Out of Bounds: When Are We No Longer Vegan?

I’ve written quite a bit before about the dangers of essentialism in veganism: it causes the erroneous perception that vegans are morally pure; the stereotype that vegans are anti-science, anti-GMO hippies; and the idea that “vegan” is a noun rather than an adjective — who you are rather than what you do (the latter is more accessible).

We’ve also talked about the “spirit of veganism” — how the strict definition of the term often leaves out animal products, such as cultured meat, that are (or can be) free of animal suffering, and how it can actually include products, such as palm oil, that are animal-free but cause immense suffering.

But we haven’t addressed another aspect of the fuzzy boundaries of veganism: what is it exactly that makes someone “vegan,” what is it exactly that turns a “vegan” into a “non-vegan”?

The first question has a somewhat simple answer, you might think. Someone who contributes to animal suffering by purchasing animal products (or hunting) is not vegan, and a vegan is someone who does not do those things. But is this definition prone to the essentialist fallacy?

What if I am purchasing some chocolates for a loved one, and the ones that I choose contain milk? Am I no longer vegan? If not, and after this I purchase and/or consume no animal products whatsoever, when do I regain my vegan status? The next day, next week, next month? It’s not very clear how to answer that. If I can keep my vegan status despite buying milk chocolates, then what does it even mean to be vegan? Does it not count if I don’t consume them, even though I’m contributing to needless suffering by purchasing them? Again, it’s very unclear.

I recently purchased a pack of gum. I was informed the other day that this type of gum for some ridiculous reason contains gelatin. I looked at the ingredients and, yep, gelatin. It was an honest mistake — and admittedly not the first time I’ve done it. Was I not vegan when I purchased the gum? Did I regain my status at some point after that? Am I not vegan while chewing the gum as I write this? Should I throw it out, even though that won’t fix anything?

Let’s say I don’t learn my lesson, and negligently purchase the same gum in the future, like an absolute moron. Does that negligence nullify my vegan status? For how long? At what point, exactly, does such negligence cost me my identity? I don’t have an answer to this. Intentions matter, no doubt, but it’s unclear when negligence crosses the line.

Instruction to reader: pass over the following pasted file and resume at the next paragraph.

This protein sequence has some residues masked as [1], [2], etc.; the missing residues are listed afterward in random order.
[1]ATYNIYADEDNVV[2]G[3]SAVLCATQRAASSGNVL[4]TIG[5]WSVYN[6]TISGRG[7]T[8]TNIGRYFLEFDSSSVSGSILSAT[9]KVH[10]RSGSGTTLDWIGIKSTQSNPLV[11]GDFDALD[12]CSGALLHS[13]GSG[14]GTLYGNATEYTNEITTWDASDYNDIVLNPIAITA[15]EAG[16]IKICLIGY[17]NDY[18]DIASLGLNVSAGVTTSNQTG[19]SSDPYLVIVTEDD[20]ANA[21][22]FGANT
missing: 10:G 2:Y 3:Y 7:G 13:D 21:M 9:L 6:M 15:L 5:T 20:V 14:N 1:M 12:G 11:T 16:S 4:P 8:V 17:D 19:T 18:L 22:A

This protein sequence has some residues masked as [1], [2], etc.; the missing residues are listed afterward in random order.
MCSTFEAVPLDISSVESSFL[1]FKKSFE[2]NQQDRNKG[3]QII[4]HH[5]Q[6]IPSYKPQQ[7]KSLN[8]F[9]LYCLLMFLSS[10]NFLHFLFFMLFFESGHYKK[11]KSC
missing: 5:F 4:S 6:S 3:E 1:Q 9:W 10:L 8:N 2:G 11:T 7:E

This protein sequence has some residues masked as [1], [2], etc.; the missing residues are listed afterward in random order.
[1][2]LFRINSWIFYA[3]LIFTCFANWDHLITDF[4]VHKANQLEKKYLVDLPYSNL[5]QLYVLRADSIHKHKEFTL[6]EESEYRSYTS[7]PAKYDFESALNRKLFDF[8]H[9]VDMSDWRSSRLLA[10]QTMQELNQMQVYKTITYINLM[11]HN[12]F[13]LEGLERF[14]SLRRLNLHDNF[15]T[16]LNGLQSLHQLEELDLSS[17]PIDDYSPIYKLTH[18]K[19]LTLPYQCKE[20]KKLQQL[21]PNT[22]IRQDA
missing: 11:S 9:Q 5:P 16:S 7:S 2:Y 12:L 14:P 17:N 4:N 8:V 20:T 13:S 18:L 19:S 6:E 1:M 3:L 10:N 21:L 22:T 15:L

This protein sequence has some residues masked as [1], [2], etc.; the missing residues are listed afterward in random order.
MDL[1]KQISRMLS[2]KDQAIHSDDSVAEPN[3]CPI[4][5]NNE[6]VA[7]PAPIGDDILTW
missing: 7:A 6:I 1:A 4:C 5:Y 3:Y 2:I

Going even further, let’s say I intentionally purchase the gum, for some reason specifically because it contains gelatin. That’s decidedly not a very vegan thing to do, but do I lose my citizenship in the vegan community if everything else I purchase and consume is vegan?

From the other side, when does someone who is not vegan become so? If someone makes a stated commitment to become vegan, are they suddenly vegan, like Michael Scott attempting to declare bankruptcy? What if they continually slip up, meal after meal, for days? Weeks? Months? A year? When is their provisional vegan license revoked?

I don’t exactly have a point to all of this; I am mostly just thinking out loud. We should consider that essentialism and intent may be inherent in our definition of veganism, but without those two elements the term can devolve into meaninglessness. Perhaps we need to move on to a different term (and rename our website!), one that takes these considerations into account. Then again, maybe I’m just needlessly rolling around in the weeds on this.

2 Comments

  1. I would definitely consider intentionally purchasing nonvegan items to be nonvegan.

    Vegans don’t intentionally contribute to needless suffering; Those are the conditions, veganism is about need and intention;
    No one needs milk chocolate so there’s no justification for purchasing it, especially as a vegan.

    Liked by 1 person

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